TIFF 2023 film ‘Shadow of Fire’ pierces fragile psyches of ordinary people with fear of imminent violence
Toronto/CMEDIA: Directed, produced, edited and cinematographed in 2003, in KAIJYU THEATER CO. LTD. Shinya Tsukamoto’s latest Japanese film ‘Shadow of Fire’ was screened as a NORTH AMERICAN PREMIERE on TIFF 2023 as a centerpiece.
The film examines the desperate lives of Japanese citizens in the immediate post–World War II period through the story of a child coming of age amid unimaginable hardship.
The cast of this film are Shuri, Oga Tsukao, Hiroki Kono, and Mirai Moriyama
Part of his war trilogy, which includes Fires On the Plain (TIFF ’14) and Killing (TIFF ’18), Shinya Tsukamoto’s latest film Shadow of Fire, part chamber drama, part road movie pierces the fragile psyches of ordinary people with fear of imminent violence.
In a derelict ramen house, a woman earns money by offering the only collateral she has left: her body. A young soldier comes seeking her services, though his need for comfort outweighs his lust. He tries to forge a relationship with both the woman and the little boy who visits her nightly, all of them devoid of family due to the firebombing that laid waste to their city. When the soldier suddenly lashes out, this family is reduced to two, until the boy is forced to leave due to the woman’s inability to process her own trauma. The woman had narrated to the boy that she had a supportive husband who left for the war and has not returned. This thought always traumatized her.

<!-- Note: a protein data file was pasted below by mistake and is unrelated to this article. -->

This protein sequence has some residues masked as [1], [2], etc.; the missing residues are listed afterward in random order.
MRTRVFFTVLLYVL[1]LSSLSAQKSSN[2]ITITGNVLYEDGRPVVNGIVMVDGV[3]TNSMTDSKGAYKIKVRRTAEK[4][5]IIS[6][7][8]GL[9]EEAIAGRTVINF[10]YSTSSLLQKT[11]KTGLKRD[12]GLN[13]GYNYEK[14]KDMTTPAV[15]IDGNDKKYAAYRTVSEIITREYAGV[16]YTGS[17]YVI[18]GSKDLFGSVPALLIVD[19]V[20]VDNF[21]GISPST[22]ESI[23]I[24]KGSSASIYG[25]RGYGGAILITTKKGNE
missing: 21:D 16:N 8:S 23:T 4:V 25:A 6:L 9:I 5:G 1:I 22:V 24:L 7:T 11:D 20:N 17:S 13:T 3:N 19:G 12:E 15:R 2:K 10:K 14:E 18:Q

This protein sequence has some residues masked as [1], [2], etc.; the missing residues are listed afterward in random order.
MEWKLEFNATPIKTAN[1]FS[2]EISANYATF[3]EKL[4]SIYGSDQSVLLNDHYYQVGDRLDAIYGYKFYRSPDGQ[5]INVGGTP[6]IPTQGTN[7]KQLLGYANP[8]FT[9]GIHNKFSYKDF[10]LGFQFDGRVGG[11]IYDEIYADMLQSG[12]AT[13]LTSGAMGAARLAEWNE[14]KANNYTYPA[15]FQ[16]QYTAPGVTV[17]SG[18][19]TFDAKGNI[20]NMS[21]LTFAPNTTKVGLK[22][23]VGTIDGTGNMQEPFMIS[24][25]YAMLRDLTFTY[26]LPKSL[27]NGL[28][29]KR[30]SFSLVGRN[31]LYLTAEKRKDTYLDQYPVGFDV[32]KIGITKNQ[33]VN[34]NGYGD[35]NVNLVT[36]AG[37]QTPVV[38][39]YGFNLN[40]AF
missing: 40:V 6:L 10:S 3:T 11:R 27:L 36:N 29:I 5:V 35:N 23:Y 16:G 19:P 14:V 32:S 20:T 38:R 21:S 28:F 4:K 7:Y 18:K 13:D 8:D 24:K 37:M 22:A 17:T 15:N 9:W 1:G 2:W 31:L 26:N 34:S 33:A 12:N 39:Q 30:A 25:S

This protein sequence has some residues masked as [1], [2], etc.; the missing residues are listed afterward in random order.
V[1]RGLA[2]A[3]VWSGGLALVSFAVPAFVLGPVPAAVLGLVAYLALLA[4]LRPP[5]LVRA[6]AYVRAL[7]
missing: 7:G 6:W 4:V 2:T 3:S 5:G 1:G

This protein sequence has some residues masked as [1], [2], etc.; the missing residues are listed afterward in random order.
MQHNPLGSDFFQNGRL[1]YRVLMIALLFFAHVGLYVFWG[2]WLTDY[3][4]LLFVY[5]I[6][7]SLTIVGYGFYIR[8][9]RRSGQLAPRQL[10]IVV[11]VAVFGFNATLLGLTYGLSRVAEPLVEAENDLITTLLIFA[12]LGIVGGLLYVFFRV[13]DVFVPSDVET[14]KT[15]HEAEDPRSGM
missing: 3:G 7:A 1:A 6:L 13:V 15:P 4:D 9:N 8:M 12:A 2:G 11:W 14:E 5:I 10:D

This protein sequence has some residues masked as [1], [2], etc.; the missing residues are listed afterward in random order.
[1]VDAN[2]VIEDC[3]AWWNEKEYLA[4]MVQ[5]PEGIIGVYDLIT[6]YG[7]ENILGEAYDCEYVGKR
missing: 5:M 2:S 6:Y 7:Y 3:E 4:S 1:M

The boy joins a man on a journey. Cheerful by day, the man whimpers in his sleep, reliving the horrors of his past in nightmares. He has a scheme to avenge the person who caused these horrors and plans to implicate his innocent companion. After taking the revenge, the boy is freed by the man and he returns to the home where he was earlier staying with a woman. But disregarding the boy’s request to stay there, the woman compels him to leave her house and make a living for himself. The sad boy then leaves for the black market where he faces threats and beatings. But determined to stand on his own feet, the small boy labors hard and adapts himself to the black marketeers’ life.
Tsukamoto ingeniously synthesizes form and theme and catches with his camera extra moments in which his characters speak volumes about their suffering.
(Reporting by Asha Bajaj)
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